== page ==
Friday, March 4, 2005

Ketchum v. Hall suit settled

City agrees to end litigation and pay most of councilman's legal fees


A group of Ketchum city leaders this week agreed to dismiss their lawsuit against City Council President Randy Hall and to pay most of the legal fees Hall incurred in defending the suit.

In an eleventh-hour agreement Wednesday, March 2, just one day before the 5th District Court was scheduled to review the case, attorneys for both parties signed an order directing that the suit be dismissed and the city pay Hall $5,200 for legal fees.

The signed "stipulation to dismiss" was filed with the court Thursday morning and the litigation between the city and Hall was terminated.

Jim Davis, a Boise-based attorney representing the city, said the deal between the two parties also dissolves a countersuit filed by Hall against the city.

"It's done," Davis said.

Neither party was claiming outright victory Thursday.

During the dispute, Hall was forced to give up pay from one of his two city jobs. The city, however, never gained a court opinion on its allegations that Hall had violated state conflict-of-interest laws by holding two paid positions at City Hall, and is now being held responsible for the bulk of Hall's approximately $6,800 attorney bill.

"We're certainly happy that this is coming to a final resolution," said Ned Williamson, Hall's Hailey-based attorney. "It's going to be good for Randy and the city."

Ketchum Mayor Ed Simon expressed similar sentiments.

"I think we're ultimately coming to a conclusion that Jim Davis sought from the beginning," he said. "I don't believe it was a loss or a victory for anyone."

Simon said the decision to drop the case and pay the agreed-upon sum was made Wednesday by Councilman Baird Gourlay and Councilwoman Terry Tracy.

"The City Council doesn't want to draw a line in the sand over a small amount of money," Simon said.

The bitter dispute between Hall and the city erupted last September, after City Attorney Ben Worst alleged that Hall had committed "multiple criminal and civil conflict-of-interest violations."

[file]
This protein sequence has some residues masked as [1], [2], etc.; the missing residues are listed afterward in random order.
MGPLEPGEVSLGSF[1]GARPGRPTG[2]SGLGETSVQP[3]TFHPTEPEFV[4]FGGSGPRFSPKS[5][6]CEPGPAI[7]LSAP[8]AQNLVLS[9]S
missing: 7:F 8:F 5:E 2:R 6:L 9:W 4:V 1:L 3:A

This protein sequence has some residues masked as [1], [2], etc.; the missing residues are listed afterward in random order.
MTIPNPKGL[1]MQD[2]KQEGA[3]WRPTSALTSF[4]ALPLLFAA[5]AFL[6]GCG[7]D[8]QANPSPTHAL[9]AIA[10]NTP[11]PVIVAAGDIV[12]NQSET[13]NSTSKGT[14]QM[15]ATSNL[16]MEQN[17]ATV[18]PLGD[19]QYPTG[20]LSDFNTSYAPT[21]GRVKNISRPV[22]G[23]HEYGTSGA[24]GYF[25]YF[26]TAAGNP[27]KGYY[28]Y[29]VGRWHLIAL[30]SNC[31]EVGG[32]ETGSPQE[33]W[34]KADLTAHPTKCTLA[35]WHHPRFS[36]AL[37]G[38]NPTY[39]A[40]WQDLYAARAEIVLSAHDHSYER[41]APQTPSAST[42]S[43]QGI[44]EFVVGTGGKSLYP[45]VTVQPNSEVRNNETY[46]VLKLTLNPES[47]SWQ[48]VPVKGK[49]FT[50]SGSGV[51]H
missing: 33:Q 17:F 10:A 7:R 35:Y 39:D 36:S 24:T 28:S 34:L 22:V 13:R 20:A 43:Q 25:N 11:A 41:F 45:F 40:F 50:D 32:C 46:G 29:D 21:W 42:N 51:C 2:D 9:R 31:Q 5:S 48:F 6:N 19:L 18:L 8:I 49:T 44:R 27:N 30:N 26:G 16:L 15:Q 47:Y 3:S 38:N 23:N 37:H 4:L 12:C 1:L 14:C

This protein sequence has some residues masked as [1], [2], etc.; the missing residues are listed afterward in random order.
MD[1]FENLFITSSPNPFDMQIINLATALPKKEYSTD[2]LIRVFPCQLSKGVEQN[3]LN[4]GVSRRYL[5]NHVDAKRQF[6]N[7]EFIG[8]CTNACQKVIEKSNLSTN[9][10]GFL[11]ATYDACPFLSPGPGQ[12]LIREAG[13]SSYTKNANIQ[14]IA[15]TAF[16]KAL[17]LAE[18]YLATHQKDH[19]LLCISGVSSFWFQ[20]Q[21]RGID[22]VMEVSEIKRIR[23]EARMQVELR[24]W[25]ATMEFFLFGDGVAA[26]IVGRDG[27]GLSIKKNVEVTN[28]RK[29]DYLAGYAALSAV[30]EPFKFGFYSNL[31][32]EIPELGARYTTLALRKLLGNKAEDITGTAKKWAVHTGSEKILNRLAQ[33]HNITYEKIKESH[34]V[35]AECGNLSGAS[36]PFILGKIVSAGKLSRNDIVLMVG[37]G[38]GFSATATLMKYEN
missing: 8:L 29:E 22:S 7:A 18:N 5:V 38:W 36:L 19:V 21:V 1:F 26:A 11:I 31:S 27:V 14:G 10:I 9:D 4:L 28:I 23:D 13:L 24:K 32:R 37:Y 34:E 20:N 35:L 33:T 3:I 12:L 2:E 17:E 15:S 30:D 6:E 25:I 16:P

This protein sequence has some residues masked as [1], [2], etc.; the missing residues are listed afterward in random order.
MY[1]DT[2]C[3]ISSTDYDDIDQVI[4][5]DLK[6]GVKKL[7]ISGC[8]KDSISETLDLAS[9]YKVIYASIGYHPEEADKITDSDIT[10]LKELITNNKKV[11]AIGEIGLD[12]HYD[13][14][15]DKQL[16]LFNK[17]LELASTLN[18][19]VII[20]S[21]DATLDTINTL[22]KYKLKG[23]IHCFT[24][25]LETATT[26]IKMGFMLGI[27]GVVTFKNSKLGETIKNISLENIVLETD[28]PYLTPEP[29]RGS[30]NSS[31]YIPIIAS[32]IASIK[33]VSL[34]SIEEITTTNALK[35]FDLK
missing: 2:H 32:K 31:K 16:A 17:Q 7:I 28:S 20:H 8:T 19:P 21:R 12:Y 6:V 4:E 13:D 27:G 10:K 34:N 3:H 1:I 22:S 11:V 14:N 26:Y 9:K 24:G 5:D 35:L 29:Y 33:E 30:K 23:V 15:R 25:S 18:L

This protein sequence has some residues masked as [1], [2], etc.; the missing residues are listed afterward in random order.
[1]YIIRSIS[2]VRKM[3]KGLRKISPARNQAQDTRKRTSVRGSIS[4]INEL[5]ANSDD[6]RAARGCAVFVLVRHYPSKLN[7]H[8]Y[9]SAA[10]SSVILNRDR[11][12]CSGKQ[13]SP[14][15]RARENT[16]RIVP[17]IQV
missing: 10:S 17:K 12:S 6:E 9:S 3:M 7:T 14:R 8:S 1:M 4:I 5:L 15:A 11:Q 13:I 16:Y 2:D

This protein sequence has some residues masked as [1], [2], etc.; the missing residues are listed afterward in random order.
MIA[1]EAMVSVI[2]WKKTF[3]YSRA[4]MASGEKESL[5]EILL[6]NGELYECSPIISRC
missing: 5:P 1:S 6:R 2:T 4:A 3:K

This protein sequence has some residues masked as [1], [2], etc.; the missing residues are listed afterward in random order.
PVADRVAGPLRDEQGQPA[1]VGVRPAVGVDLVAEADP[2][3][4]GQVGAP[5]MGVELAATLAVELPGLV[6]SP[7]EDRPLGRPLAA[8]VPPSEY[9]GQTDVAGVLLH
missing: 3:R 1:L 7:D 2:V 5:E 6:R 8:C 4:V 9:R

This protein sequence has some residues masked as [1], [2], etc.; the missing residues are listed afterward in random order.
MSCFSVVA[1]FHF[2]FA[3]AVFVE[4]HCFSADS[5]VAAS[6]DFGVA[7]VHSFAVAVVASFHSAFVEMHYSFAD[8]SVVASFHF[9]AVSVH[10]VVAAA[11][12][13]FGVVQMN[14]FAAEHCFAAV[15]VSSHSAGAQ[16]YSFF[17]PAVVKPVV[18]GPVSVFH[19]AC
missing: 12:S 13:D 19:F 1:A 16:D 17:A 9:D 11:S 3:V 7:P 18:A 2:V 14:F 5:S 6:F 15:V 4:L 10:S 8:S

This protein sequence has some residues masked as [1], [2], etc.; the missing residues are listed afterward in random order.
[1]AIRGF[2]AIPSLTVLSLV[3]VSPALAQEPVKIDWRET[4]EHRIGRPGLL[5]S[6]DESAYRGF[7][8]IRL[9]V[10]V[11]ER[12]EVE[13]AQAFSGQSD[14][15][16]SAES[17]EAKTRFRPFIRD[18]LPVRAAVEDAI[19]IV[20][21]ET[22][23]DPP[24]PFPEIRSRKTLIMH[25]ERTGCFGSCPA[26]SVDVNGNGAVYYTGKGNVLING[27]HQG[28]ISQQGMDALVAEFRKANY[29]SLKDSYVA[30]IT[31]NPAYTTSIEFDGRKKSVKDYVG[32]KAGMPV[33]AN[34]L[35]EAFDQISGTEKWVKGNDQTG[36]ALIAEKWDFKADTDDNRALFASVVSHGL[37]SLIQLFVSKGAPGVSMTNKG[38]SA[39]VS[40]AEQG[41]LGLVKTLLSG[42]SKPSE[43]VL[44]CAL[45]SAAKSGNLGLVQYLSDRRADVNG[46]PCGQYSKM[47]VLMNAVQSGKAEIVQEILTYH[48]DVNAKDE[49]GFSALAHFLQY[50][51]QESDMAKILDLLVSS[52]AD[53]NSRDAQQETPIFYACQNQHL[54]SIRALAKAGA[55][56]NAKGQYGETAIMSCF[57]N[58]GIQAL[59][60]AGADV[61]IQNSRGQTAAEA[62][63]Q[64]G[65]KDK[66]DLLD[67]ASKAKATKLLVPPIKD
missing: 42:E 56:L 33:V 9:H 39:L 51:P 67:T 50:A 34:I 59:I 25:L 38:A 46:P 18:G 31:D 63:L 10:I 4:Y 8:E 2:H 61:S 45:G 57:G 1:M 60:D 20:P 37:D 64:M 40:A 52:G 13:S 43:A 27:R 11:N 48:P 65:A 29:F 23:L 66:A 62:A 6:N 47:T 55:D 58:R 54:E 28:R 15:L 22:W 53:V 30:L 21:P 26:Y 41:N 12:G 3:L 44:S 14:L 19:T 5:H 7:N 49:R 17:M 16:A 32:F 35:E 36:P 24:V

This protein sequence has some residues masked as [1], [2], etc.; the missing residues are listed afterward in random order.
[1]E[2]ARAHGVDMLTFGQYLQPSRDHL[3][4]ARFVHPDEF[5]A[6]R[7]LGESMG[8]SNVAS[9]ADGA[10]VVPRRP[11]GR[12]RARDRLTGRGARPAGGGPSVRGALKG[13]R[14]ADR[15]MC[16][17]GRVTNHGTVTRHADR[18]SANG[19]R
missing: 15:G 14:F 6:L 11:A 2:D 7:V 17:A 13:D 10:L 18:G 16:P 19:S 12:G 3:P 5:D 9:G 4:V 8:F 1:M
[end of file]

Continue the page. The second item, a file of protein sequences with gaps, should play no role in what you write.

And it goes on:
Worst claimed that Hall had violated Idaho Code because he was holding two paid positions with the city, an on-call firefighter/paramedic position with the Fire Department and a seat on the City Council.

In October, the city, with the Idaho Counties Risk Management Program, a municipal insurer, filed a civil lawsuit against Hall, claiming that " a real controversy" had surfaced over whether Hall's dual employment with the city violated state laws.

Hall alleged the suit against him was fostered by Simon, a well-established political rival. Simon maintained the charges were initiated by the city's legal advisors.

After the city suit was filed in 5th District Court, Hall filed suit against the city, alleging that its decision to sue him was invalid because it was made at an illegal City Council meeting.

The city's case started to unravel in December, when Hall announced he would no longer accept pay for his work with the Fire Department. Then, in early February, Davis said a decision had been made to seek dismissal of the suit because the city's complaint had been rendered "moot" by Hall's new status as a single-paycheck employee.

Davis, who was appointed by ICRMP to represent the city, promptly issued a motion to dismiss the city's case. Williamson needed to agree to the motion but did not do so immediately because he wanted the city or ICRMP to pay all of Hall's legal fees.

Simon said ICRMP will pay "part" of the $5,200 owed to Hall.

The conclusion of the Hall lawsuit marks the third time the city has been forced to pay out funds after engaging in a personnel dispute under Simon's watch.

In 2002, the city was ordered to pay $65,000 in damages in a legal dispute over Police Department staffing. In 2003, a First Amendment lawsuit filed against the city and Simon by onetime city employee Steve Linden was settled out of court, with the city agreeing to issue a letter of apology to Linden and to pay his legal fees.

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